This article is part of a series in which OECD experts and thought leaders — from around the world and all parts of society — address the COVID-19 crisis, discussing and developing solutions now and for the future. Aiming to foster the fruitful exchange of expertise and perspectives across fields to help us rise to this critical challenge, opinions expressed do not necessarily represent the views of the OECD.
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Tourism has been recognised for its potential to drive development by creating jobs and wealth, including in geographical areas otherwise not accessible to other economic activities. In many developing countries and Small Island States, tourism is often the primary source of income as well as a catalyst for the growth of other sectors such as fisheries, agriculture and food industry to name just a few. Tourism first was included in the Millennium Development Goals as a contributor to poverty alleviation, women’s empowerment and job creation, and later as part of the Sustainable Development Goals.
In 2019, tourism accounted for 10% of the global GDP and 1 of every 11 jobs worldwide, with a record 1.5 billion international tourists. But in 2020 and 2021, tourism flows dropped by more than 70% causing huge economic and social problems, with tens of millions of jobs lost all over the globe. However, even before this unprecedented crisis the negative impacts of tourism on the environment, communities and culture were becoming a threat to its growth.
In this context, the Global Sustainable Tourism Council (GSTC) was created in 2007 by a group including UN agencies and NGOs committed to sustainability and private sector. Unlike many other organisations engaged in promoting sustainable tourism, we set and manage standards that establish the environmental, social, economic and managerial requirements to be sustainable. Our global standards—the GSTC Criteria—are guidelines for destinations, hotels and tour operators on how to maximise the benefits and reduce the negative impacts of tourism, and include tools to measure their progress towards more sustainable business models.
We have seen recently, and especially during the pandemic, an increased interest from governments with tourism authorities, with countries as diverse as the Cayman Islands, Japan, Malta, Norway, Portugal, Slovenia, Sri Lanka, Thailand and Vanuatu, joining GSTC. They see value in a framework that can inform their national sustainable tourism strategies and provide the tools to introduce, implement and monitor the management of destinations. The active engagement of tourism’s leading companies in our programmes is a strong indicator of their interest in becoming more sustainable, and can hopefully drive change across the whole sector.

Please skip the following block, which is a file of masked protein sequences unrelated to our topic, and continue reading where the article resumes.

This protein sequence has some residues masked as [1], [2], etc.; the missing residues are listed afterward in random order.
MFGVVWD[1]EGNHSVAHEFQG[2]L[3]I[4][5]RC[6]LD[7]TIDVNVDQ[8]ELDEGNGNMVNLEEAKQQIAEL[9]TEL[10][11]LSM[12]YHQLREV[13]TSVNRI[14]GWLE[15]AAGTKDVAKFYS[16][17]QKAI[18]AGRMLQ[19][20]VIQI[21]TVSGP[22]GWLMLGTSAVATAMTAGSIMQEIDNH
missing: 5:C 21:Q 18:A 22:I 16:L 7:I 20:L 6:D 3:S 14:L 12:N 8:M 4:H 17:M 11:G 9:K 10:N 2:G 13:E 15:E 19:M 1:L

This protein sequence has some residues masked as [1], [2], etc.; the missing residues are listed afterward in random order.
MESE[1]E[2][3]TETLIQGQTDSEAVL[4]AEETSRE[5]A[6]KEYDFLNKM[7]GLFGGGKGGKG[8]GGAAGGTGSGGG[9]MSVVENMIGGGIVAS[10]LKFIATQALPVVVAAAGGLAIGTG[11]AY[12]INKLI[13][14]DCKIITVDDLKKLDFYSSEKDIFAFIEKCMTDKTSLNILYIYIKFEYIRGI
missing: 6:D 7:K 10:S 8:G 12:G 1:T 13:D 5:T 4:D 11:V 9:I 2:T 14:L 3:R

Read more on the Forum Network: Can the Circular Economy Become the New Normal in Cities? by Oriana Romano, Head of Unit, Water Governance and Circular Economy, Centre for Entrepreneurship, SMEs, Cities and Regions, OECD
As we saw during the 2008 global financial crisis, travel and tourism companies that integrated sustainability into their product and service offerings gained a competitive advantage and were better positioned to survive and thrive. While the crisis today is much greater, we have already seen that destinations, hotels and tour operators already engaging in sustainable practices are more resilient. Of course, health and safety is of primary concern to all businesses in hastening the recovery as quickly as conditions allow. But we have noted that along with significant steps taken for guest and staff health safety, many businesses are wisely improving many aspects of their business practices to operate in more sustainable and resilient ways.
We are seeing a greater move from words to action in many regards, for example significant efforts to reduce plastic use. Many destinations, hotels, attractions and tour operators recognise that tourism can be made safer and cleaner, especially on land, and should be perceived as such.
We have noted an increasing trend towards “slow” and local travel by car, train and bike or on foot. Domestic tourism, of course, recovers more quickly than inbound international markets, which eases the significant challenge of altering business practices.
Finally, we see many destination management organisations, or DMOs, significantly shifting their spending from promotion to planning and management. In fact, the M in DMO is increasingly viewed as “management” instead of “marketing” as it was before, and in some locales they describe themselves as a DMMO to capture both.
But how will the travel and tourism industry look post-pandemic? Will it be more sustainable? What are the best practices for dealing with the sudden change in demand following the pandemic, while ensuring that tourism experiences benefit everyone, today and in the long term? Whatever shape it takes, there are positive trends that tourism can contribute to “building back better”.
Read more on OECD Tourism Trends and Policies 2020
Read more about sustainability in tourism sector in the OECD's Managing tourism development for sustainable and inclusive recovery
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